The House Of Dunkeld
Alexander I 'the Fierce'
Abbot Ailred of Rievaulx recorded of Alexander I that he was 'beyond measure terrible, a man of great heart, applying himself in all things beyond his strength.' Alexander or Alasdair mac Mael Choluim, was born around 1078, the fifth son of Malcolm Canmore and the Saxon St. Margaret. He was named in honour of Pope Alexander II and his pious mother paid close attention to his education, particularly in matters of religion.
Alexander continued the Normanization of Scotland which had been begun by his elder brother Edgar. The Celtic lords of the north objected to the changes and rebelled in favour of one of the descendants of Lulach. The rebellion was put down with ferocity.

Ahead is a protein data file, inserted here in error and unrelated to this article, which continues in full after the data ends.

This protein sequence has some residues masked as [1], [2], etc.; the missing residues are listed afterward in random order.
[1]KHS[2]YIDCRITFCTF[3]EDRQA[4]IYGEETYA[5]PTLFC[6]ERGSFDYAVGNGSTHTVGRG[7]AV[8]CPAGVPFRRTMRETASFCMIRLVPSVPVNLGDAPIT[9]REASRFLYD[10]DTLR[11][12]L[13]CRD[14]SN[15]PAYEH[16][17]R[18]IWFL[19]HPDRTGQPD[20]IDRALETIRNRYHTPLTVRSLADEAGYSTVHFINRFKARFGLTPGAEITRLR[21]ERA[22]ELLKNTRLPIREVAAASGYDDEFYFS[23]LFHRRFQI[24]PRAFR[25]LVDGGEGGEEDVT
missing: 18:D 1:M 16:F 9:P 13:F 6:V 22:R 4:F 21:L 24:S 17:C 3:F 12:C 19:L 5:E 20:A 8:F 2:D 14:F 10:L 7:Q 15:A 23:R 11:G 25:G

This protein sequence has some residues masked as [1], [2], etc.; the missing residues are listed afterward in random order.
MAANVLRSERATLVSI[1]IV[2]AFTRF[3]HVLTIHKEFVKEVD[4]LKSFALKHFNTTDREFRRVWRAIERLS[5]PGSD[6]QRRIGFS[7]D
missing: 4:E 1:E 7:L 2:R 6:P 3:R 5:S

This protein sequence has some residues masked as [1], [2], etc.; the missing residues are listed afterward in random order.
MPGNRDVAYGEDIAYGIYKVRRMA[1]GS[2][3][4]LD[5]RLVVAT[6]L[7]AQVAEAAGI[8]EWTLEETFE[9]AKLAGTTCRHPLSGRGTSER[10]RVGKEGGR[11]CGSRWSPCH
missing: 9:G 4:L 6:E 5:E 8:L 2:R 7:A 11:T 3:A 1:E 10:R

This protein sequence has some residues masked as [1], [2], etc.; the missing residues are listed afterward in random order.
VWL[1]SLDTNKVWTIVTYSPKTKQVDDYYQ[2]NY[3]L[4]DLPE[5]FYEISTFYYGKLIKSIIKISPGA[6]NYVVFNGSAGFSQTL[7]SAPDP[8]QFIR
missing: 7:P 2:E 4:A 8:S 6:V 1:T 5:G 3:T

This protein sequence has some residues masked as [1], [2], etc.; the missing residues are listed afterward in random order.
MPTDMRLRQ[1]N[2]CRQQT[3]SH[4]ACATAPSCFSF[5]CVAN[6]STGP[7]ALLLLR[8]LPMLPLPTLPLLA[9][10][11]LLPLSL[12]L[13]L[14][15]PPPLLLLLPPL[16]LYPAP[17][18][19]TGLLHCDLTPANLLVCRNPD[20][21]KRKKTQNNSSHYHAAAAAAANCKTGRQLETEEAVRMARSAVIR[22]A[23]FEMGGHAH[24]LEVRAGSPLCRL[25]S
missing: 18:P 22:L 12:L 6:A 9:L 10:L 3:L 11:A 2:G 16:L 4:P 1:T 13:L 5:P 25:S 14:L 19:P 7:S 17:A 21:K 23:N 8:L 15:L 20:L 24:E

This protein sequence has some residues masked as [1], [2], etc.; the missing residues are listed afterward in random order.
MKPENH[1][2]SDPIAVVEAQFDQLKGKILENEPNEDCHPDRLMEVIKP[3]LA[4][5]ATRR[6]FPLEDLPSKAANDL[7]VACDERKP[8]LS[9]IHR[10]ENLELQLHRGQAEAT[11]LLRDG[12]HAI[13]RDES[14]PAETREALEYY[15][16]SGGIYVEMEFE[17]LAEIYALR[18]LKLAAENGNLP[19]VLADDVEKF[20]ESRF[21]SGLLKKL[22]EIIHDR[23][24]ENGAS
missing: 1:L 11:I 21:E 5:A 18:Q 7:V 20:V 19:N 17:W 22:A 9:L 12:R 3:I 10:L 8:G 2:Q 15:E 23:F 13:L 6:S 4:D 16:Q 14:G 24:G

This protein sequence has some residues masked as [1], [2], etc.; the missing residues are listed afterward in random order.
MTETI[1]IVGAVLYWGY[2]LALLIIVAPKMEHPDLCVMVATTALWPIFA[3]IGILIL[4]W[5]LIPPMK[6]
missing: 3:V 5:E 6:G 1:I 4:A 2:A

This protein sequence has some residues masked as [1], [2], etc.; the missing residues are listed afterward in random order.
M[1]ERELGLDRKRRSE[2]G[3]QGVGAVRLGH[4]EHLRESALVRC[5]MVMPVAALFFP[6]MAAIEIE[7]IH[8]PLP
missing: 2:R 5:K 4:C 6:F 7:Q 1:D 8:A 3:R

A further alliance with England was forged by the King's marriage to Sybilla, the illegitimate daughter of his brother-in-law, Henry I. The marriage failed to produce issue. Sybilla died at Eilean nam Ban (the Island of the Women) on Loch Tay in July 1122.
Like all the sons of St. Margaret, Alexander was both devout and scholarly. He supported the Scottish church and resisted English attempts to place it under the authority of the Archbishopric of York. He brought Augustinian canons to Scone and after sheltering from a storm on the Isle of Inchcolm in the Firth of Forth, established an Augustinian friary there.
The chronicler Fordun described Alexander as ' A lettered and goodly man, very humble and amiable towards the clerics and regulars, but terrible beyond measure to the rest of his subjects.'
King Alexander I died on 23rd April, 1124, at Stirling and was buried at Dunfermline Abbey. He was suceeded by his brother, David I.